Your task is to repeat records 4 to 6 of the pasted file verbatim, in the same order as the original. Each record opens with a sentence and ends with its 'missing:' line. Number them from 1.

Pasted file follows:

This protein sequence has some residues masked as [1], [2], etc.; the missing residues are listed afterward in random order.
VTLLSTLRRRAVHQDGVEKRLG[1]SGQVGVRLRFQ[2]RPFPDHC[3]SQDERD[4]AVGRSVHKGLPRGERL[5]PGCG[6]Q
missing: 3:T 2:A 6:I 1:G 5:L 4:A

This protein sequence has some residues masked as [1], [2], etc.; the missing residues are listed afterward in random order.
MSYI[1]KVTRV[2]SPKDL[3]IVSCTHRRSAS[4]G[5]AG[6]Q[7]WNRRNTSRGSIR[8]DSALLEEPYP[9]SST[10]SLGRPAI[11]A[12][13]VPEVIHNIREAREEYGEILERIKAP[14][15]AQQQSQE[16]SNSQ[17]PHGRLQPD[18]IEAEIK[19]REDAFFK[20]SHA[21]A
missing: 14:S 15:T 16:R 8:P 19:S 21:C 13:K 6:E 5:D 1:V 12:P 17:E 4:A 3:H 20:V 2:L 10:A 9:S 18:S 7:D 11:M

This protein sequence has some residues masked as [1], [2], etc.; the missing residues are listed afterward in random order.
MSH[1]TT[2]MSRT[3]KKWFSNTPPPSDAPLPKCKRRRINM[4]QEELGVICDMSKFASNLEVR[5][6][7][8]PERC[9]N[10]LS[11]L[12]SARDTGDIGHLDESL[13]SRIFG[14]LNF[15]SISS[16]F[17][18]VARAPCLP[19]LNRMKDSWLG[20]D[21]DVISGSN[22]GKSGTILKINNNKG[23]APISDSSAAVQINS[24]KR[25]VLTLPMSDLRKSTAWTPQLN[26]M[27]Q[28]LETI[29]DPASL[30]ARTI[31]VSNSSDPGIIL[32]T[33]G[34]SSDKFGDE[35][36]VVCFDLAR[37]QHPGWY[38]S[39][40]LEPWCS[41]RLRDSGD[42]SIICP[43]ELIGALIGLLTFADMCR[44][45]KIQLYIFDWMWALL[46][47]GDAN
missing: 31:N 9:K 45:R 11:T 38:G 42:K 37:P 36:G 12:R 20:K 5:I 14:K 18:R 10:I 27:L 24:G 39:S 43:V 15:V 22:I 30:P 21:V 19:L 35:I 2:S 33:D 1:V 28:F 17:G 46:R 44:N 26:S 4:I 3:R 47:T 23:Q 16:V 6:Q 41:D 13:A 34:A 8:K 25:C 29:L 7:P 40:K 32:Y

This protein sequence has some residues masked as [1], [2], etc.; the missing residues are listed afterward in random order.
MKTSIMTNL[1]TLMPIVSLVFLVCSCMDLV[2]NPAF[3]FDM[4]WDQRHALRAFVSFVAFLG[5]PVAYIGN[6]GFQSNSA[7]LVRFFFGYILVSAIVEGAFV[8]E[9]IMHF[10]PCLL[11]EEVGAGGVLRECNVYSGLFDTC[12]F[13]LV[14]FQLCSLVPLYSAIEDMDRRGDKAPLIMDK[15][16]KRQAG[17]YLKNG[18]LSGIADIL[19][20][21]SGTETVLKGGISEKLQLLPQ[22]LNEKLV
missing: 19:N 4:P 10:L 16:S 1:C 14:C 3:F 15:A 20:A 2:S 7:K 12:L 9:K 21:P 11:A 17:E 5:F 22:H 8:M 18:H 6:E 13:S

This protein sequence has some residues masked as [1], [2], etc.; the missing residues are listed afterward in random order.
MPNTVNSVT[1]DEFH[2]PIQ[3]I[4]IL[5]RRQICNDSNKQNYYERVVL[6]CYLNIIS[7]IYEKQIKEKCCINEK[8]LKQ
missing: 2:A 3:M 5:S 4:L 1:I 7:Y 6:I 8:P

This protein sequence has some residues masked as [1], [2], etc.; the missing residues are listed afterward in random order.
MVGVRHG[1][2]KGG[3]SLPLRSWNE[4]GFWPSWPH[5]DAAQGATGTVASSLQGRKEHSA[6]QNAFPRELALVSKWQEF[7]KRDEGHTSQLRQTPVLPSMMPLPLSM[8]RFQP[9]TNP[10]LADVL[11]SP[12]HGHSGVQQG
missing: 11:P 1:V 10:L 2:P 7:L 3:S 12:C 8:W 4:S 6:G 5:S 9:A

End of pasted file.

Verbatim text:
This protein sequence has some residues masked as [1], [2], etc.; the missing residues are listed afterward in random order.
MKTSIMTNL[1]TLMPIVSLVFLVCSCMDLV[2]NPAF[3]FDM[4]WDQRHALRAFVSFVAFLG[5]PVAYIGN[6]GFQSNSA[7]LVRFFFGYILVSAIVEGAFV[8]E[9]IMHF[10]PCLL[11]EEVGAGGVLRECNVYSGLFDTC[12]F[13]LV[14]FQLCSLVPLYSAIEDMDRRGDKAPLIMDK[15][16]KRQAG[17]YLKNG[18]LSGIADIL[19][20][21]SGTETVLKGGISEKLQLLPQ[22]LNEKLV
missing: 19:N 4:P 10:L 16:S 1:C 14:C 3:F 15:A 20:A 2:S 7:K 12:L 9:K 21:P 11:A 17:E 5:F 22:H 8:M 18:H 6:E 13:S

This protein sequence has some residues masked as [1], [2], etc.; the missing residues are listed afterward in random order.
MPNTVNSVT[1]DEFH[2]PIQ[3]I[4]IL[5]RRQICNDSNKQNYYERVVL[6]CYLNIIS[7]IYEKQIKEKCCINEK[8]LKQ
missing: 2:A 3:M 5:S 4:L 1:I 7:Y 6:I 8:P

This protein sequence has some residues masked as [1], [2], etc.; the missing residues are listed afterward in random order.
MVGVRHG[1][2]KGG[3]SLPLRSWNE[4]GFWPSWPH[5]DAAQGATGTVASSLQGRKEHSA[6]QNAFPRELALVSKWQEF[7]KRDEGHTSQLRQTPVLPSMMPLPLSM[8]RFQP[9]TNP[10]LADVL[11]SP[12]HGHSGVQQG
missing: 11:P 1:V 10:L 2:P 7:L 3:S 12:C 8:W 4:S 6:G 5:S 9:A